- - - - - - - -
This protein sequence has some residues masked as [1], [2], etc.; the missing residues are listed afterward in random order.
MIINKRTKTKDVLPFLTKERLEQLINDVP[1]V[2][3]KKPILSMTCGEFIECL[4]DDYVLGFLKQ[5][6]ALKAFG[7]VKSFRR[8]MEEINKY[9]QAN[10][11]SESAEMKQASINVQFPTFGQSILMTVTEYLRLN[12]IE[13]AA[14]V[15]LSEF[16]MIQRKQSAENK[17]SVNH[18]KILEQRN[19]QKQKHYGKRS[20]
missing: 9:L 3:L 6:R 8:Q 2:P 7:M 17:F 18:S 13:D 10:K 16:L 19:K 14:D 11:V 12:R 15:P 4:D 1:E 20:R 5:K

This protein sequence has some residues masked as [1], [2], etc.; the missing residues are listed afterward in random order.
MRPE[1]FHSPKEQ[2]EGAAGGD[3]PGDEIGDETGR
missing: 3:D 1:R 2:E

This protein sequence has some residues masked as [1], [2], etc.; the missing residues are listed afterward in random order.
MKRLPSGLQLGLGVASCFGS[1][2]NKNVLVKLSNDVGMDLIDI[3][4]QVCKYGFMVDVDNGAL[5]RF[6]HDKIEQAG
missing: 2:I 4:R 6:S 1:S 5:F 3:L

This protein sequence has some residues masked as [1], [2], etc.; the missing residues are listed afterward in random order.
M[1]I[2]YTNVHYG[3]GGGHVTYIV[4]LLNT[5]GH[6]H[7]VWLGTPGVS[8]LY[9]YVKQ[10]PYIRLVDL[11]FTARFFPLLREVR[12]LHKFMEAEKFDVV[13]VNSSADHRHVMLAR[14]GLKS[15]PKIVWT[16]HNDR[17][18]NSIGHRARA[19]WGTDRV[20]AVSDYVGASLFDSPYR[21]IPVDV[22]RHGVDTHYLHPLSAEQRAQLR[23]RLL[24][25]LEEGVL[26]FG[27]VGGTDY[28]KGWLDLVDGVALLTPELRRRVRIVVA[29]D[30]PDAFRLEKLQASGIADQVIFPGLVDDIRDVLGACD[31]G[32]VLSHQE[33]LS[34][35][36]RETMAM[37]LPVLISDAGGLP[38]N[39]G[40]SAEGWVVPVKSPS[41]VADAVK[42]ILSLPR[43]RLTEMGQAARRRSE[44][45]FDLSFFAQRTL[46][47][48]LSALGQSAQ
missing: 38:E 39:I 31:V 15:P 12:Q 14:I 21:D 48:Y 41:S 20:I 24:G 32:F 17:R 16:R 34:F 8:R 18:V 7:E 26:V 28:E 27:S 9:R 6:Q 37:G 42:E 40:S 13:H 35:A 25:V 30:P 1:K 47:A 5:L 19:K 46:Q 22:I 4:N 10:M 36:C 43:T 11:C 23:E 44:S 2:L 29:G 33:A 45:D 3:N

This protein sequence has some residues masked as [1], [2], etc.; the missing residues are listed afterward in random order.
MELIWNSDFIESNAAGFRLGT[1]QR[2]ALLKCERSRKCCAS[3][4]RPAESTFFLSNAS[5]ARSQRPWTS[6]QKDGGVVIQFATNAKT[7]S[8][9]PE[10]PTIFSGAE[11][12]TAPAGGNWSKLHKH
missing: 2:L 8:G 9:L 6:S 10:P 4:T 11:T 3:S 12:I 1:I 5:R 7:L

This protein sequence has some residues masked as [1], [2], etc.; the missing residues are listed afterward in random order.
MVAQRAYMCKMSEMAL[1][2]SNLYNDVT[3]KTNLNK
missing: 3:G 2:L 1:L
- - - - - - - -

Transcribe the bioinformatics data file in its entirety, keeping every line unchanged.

This protein sequence has some residues masked as [1], [2], etc.; the missing residues are listed afterward in random order.
MIINKRTKTKDVLPFLTKERLEQLINDVP[1]V[2][3]KKPILSMTCGEFIECL[4]DDYVLGFLKQ[5][6]ALKAFG[7]VKSFRR[8]MEEINKY[9]QAN[10][11]SESAEMKQASINVQFPTFGQSILMTVTEYLRLN[12]IE[13]AA[14]V[15]LSEF[16]MIQRKQSAENK[17]SVNH[18]KILEQRN[19]QKQKHYGKRS[20]
missing: 9:L 3:L 6:R 8:Q 2:P 7:M 17:F 18:S 13:D 10:K 16:L 19:K 14:D 11:V 12:R 15:P 4:D 1:E 20:R 5:K

This protein sequence has some residues masked as [1], [2], etc.; the missing residues are listed afterward in random order.
MRPE[1]FHSPKEQ[2]EGAAGGD[3]PGDEIGDETGR
missing: 3:D 1:R 2:E

This protein sequence has some residues masked as [1], [2], etc.; the missing residues are listed afterward in random order.
MKRLPSGLQLGLGVASCFGS[1][2]NKNVLVKLSNDVGMDLIDI[3][4]QVCKYGFMVDVDNGAL[5]RF[6]HDKIEQAG
missing: 2:I 4:R 6:S 1:S 5:F 3:L

This protein sequence has some residues masked as [1], [2], etc.; the missing residues are listed afterward in random order.
M[1]I[2]YTNVHYG[3]GGGHVTYIV[4]LLNT[5]GH[6]H[7]VWLGTPGVS[8]LY[9]YVKQ[10]PYIRLVDL[11]FTARFFPLLREVR[12]LHKFMEAEKFDVV[13]VNSSADHRHVMLAR[14]GLKS[15]PKIVWT[16]HNDR[17][18]NSIGHRARA[19]WGTDRV[20]AVSDYVGASLFDSPYR[21]IPVDV[22]RHGVDTHYLHPLSAEQRAQLR[23]RLL[24][25]LEEGVL[26]FG[27]VGGTDY[28]KGWLDLVDGVALLTPELRRRVRIVVA[29]D[30]PDAFRLEKLQASGIADQVIFPGLVDDIRDVLGACD[31]G[32]VLSHQE[33]LS[34][35][36]RETMAM[37]LPVLISDAGGLP[38]N[39]G[40]SAEGWVVPVKSPS[41]VADAVK[42]ILSLPR[43]RLTEMGQAARRRSE[44][45]FDLSFFAQRTL[46][47][48]LSALGQSAQ
missing: 38:E 39:I 31:V 15:P 12:Q 14:I 21:D 48:Y 41:S 20:I 24:G 32:F 17:R 16:R 34:F 8:R 18:V 7:E 26:V 28:E 27:S 9:R 6:Q 37:G 42:E 40:S 13:H 35:A 25:V 30:P 1:K 47:A 5:L 19:K 46:Q 22:I 4:N 10:M 36:C 43:T 11:C 23:E 44:S 2:L 29:G 33:A 45:D 3:N

This protein sequence has some residues masked as [1], [2], etc.; the missing residues are listed afterward in random order.
MELIWNSDFIESNAAGFRLGT[1]QR[2]ALLKCERSRKCCAS[3][4]RPAESTFFLSNAS[5]ARSQRPWTS[6]QKDGGVVIQFATNAKT[7]S[8][9]PE[10]PTIFSGAE[11][12]TAPAGGNWSKLHKH
missing: 2:L 8:G 9:L 6:S 10:P 4:T 11:T 3:S 12:I 1:I 5:R 7:L

This protein sequence has some residues masked as [1], [2], etc.; the missing residues are listed afterward in random order.
MVAQRAYMCKMSEMAL[1][2]SNLYNDVT[3]KTNLNK
missing: 3:G 2:L 1:L